Wednesday, 31 August 2016


Cartoonist entertainer

Roy Lance (Gordon Roylance) and his cartoons from the Rhyl Leader newspaper have featured previously in this blog. Recently, via his grand-daughter Dawn Brown, I made contact with his daughter Antoinette known as Toni who has supplied the material in this post.

Roy was born in 1922 in Padgate near Warrington. He left school aged 15, went to work for The Warrington Guardian as a cub reporter and started to draw cartoons for the paper. This developed into an act and he was known locally as ‘The Boy Wonder Singing Cartoonist’. With the money he earned he put himself through art school.

Cartoonist entertainer

Roy and his wife Irene (née Thompson) met as young teens – she was also from Warrington. During World War 2 Roy was based at RAF Cosford. He wasn’t able to fly because of his colour blindness so he did art work at the base and was put in charge of entertainment. Irene was a dancer and choreographer. The couple married after the war ended.

Here is Roy (sporting a fashionable but temporary moustache) with Irene in 1950:
Cartoonist entertainer, Irene Thompson

Toni says, “They had their honeymoon in a bungalow at Sandy Cove in Kinmel Bay, and liked the area so much they subsequently bought a bungalow in Foryd Road, which is where I was born, and in 1961 they had a house built on a plot of land further up the road in Moelwyn Avenue North where they lived until my dad died in 2006.”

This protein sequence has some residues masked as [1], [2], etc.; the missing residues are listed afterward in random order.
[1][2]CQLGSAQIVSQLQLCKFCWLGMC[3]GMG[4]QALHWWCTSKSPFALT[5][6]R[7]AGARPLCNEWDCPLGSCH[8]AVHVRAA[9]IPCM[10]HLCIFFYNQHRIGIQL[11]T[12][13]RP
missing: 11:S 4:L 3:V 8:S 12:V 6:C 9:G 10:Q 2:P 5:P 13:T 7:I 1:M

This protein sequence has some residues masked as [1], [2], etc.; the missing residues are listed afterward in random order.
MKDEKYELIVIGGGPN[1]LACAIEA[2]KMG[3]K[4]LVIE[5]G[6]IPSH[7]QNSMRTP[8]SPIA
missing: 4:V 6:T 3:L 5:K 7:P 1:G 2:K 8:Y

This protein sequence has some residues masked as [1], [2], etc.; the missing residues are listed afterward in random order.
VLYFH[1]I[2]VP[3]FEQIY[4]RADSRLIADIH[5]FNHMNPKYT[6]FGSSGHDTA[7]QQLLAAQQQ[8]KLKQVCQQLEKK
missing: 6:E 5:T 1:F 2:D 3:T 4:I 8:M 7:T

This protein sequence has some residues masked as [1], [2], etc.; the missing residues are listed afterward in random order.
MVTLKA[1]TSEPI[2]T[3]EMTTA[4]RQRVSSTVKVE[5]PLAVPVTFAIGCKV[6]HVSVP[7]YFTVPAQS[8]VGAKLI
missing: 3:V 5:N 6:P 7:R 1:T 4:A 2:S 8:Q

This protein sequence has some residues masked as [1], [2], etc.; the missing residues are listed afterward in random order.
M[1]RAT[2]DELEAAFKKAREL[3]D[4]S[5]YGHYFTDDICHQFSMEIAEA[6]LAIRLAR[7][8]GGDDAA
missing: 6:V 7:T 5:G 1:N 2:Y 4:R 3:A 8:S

In addition to doing cartoons and art work, Roy became a variety artist who did summer seasons and pantomimes in many places. Toni says, “He was a great comedian. He did a wonderful Charlie Chaplin impersonation and sang too as he drew his cartoons on stage.”

Cartoonist entertainer

In Rhyl, Roy did several summer seasons at the Coliseum on the prom (before and after it was roofed) and several more in 1960s at Derbyshire Miners’ camp in Marsh Road, sometimes working evenings at the Robin Hood camp as well.

As a versatile performer he was a good choice for parts in pantomimes – including Dame.
Pantomime dame

Roy spent two years as the resident comedian/compère at The Cabaret Club in Manchester, and in the late 60s he did regular summer variety shows in Llandudno where he was very popular:

Over the decades, Roy’s other venues for summer seasons and pantos included Bridlington, Cleveleys, Filey, Morecambe, New Brighton, Pwlleli, Scarborough, St. Anne’s-on-the-Sea, Swinton near Manchester, Westcliff-on-Sea and Whitby, to name just a few.

Toni says, “He had many friends in show business, working with many of them over the years - people such as Bruce Forsyth, Frankie Howerd and Ken Dodd. When Morecambe and Wise made their only Rhyl appearance in the mid ‘60s my Dad compèred the show.”